Ethnopluralism or ethno-pluralism is a new right [1] concept which relies on preserving and mutually respecting individual ethno-cultural regions.[1][2] A key component being the right to difference and strong support for cultural diversity. Proponents describe it as an alternative to multiculturalism and globalization claiming that it strives to keep the world's different cultures alive by embracing their uniqueness and avoiding a one world doctrine in which every region is culturally identical. According to the concept of ethnopluralism significant foreign cultural elements in one region ought to be culturally assimilated leading to a cultural homogenization in the given region, the idea being many different cultures in different geographical areas.[3][4] The idea is closely associated with movements such as the Nouvelle Droite, the Identitarian Movement and French academic and philosopher Alain de Benoist.[1]


Ethnopluralism has been proposed by certain new right thinkers[1] and activists as means to facilitate independent ethno-cultural societies.[5] This idea tends to utilize Cultural assimilation of foreign cultural norms in order to preserve an ethno-culture's inherent forms and resemblences.[4]

Ethnopluralism emphasizes the separation of varying ethno-cultural groups, in contrast to cultural integration and intra-cultural diversity. It has been part of the ideological foundation of the European New Right, which has used ethnopluralism to express its favoritism towards the cultural identity of individual groups, thus expressing its opposition to heterogeneity within states.[2] These views of culture, ethnicity and race have become popular among several right-wing and far-right groups in Europe since the 1970s, and has been covered in some postmodern left sources (i.e. Telos) also.[3]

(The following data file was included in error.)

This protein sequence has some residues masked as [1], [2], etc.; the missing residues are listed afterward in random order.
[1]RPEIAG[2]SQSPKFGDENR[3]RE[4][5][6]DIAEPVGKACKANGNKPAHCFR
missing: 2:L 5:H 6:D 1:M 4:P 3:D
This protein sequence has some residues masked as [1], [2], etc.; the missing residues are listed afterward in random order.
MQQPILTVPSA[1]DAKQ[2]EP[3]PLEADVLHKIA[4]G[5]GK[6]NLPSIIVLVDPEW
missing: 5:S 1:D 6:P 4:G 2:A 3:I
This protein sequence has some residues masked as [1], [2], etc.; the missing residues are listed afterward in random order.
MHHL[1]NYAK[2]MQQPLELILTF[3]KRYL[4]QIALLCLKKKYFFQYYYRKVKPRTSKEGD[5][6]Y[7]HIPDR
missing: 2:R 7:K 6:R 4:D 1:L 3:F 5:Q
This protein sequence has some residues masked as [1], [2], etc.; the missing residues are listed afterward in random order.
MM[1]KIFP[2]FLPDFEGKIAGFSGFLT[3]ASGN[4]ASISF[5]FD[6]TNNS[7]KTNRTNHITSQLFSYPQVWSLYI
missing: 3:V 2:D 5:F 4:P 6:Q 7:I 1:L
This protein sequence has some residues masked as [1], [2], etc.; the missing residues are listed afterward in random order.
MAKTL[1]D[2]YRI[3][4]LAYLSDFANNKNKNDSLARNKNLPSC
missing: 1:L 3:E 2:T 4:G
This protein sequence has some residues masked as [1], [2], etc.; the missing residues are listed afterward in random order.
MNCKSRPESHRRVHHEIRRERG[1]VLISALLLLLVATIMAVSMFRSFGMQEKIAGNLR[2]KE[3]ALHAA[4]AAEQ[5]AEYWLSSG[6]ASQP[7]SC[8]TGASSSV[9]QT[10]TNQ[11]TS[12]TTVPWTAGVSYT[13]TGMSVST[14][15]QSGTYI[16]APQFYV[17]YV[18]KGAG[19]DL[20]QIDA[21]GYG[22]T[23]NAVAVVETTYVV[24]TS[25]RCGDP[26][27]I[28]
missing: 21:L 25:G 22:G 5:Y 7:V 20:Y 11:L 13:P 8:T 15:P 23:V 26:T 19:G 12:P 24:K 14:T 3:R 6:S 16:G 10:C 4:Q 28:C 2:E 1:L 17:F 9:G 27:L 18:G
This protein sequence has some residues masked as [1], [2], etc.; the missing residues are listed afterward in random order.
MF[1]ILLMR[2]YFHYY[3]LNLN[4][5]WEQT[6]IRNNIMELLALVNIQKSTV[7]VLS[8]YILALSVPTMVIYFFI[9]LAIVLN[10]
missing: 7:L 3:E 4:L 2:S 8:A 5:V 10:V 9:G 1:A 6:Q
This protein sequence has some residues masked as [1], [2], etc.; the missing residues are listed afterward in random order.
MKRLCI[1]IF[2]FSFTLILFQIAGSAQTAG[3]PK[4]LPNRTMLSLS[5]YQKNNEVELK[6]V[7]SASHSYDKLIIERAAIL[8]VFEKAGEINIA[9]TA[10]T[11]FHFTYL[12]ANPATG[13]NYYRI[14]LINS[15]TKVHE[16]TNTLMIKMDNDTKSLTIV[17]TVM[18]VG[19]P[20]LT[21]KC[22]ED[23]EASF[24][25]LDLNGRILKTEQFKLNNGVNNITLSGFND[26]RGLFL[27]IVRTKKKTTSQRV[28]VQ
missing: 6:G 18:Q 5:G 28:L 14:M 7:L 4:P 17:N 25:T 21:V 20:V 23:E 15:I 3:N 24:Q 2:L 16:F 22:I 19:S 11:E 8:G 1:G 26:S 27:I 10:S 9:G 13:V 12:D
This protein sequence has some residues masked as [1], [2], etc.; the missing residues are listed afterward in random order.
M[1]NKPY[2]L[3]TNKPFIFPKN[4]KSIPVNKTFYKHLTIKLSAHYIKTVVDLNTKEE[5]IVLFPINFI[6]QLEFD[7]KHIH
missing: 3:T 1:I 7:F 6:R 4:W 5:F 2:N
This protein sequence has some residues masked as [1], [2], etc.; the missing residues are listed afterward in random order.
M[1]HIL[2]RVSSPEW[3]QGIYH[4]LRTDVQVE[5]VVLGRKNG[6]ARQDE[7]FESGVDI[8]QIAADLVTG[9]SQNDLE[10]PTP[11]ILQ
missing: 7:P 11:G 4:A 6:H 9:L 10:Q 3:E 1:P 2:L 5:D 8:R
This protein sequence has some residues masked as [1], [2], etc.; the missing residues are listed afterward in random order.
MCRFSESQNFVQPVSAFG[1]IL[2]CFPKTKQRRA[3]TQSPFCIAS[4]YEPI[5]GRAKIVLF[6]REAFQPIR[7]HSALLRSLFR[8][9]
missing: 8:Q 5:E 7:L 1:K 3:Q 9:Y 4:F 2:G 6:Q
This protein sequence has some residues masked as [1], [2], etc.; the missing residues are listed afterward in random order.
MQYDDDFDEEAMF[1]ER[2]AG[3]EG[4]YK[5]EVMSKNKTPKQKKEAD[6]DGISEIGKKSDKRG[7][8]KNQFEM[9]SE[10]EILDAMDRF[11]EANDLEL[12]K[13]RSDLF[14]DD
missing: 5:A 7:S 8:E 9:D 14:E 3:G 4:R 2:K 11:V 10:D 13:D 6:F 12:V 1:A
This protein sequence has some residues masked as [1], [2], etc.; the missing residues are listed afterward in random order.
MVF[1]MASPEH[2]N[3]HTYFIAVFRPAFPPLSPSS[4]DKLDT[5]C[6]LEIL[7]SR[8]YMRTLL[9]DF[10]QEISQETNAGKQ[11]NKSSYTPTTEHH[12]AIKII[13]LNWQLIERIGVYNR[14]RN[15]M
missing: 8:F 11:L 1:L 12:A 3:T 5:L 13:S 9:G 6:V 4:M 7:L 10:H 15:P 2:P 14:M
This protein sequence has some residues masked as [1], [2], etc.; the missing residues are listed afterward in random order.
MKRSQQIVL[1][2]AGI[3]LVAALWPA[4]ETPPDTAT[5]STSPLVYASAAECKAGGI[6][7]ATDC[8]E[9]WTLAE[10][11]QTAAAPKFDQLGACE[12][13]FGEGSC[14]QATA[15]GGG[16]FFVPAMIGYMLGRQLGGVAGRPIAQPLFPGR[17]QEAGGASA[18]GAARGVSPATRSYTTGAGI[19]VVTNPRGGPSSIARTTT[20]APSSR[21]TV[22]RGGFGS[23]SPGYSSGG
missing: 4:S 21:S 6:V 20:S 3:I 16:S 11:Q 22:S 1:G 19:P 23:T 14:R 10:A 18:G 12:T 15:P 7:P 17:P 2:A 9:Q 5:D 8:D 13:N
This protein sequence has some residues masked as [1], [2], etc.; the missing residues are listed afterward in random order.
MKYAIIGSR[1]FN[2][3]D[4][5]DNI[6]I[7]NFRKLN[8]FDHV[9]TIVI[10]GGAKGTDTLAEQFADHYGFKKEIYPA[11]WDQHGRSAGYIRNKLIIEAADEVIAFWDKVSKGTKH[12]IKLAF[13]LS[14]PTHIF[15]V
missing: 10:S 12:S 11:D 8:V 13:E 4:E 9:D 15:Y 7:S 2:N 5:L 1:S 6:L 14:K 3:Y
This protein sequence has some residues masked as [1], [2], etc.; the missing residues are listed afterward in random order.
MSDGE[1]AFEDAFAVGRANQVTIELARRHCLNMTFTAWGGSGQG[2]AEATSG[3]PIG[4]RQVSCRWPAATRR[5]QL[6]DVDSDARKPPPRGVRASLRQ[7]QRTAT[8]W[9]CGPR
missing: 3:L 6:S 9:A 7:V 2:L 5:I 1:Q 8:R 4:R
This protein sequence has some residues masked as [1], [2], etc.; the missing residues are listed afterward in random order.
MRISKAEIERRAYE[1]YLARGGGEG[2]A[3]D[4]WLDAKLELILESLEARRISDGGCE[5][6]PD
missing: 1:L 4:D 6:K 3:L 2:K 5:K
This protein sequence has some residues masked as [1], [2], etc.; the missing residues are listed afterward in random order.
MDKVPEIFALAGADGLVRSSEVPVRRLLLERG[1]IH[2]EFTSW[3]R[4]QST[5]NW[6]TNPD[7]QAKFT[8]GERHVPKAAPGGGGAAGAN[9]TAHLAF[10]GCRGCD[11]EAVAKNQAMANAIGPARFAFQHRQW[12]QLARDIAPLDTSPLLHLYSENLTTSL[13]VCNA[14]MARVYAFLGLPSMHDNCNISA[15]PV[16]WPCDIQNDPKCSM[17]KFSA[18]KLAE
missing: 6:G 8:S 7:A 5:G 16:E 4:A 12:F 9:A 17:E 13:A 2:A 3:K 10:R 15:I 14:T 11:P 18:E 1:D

Ethnopluralists use the concept of cultural differentialism to assert a "right to difference" to propose regional policies of ethnic and racial separatism. Among ethnopluralists there is no agreed upon definition of group membership, nor where these hypothetical borders would lie. Some ethnopluralists advocate limiting Europe to "true Europeans", while others propose much smaller divisions, similar to an ethnically-based communitarianism. While some ethnopluralists would allow European Muslims to remain in Europe, Jews and Romani are typically rejected by ethnopluralists.[4] French Nouvelle Droite philosopher Alain de Benoist claims that indigenous cultures in Europe are being threatened, and that pan-European nationalism based on ethnopluralism would stop this process.[3] Benoist has proposed ethnic and social territories be as small as possible, such that Muslims would be allowed ghettos in Europe subordinate to sharia.[4]

According to ethnomusicologist Benjamin R. Teitelbaum, the term "ethnopluralism" was first coined by German sociologist Henning Eichberg in an essay that was written in opposition to both Western and European eurocentrism.[6]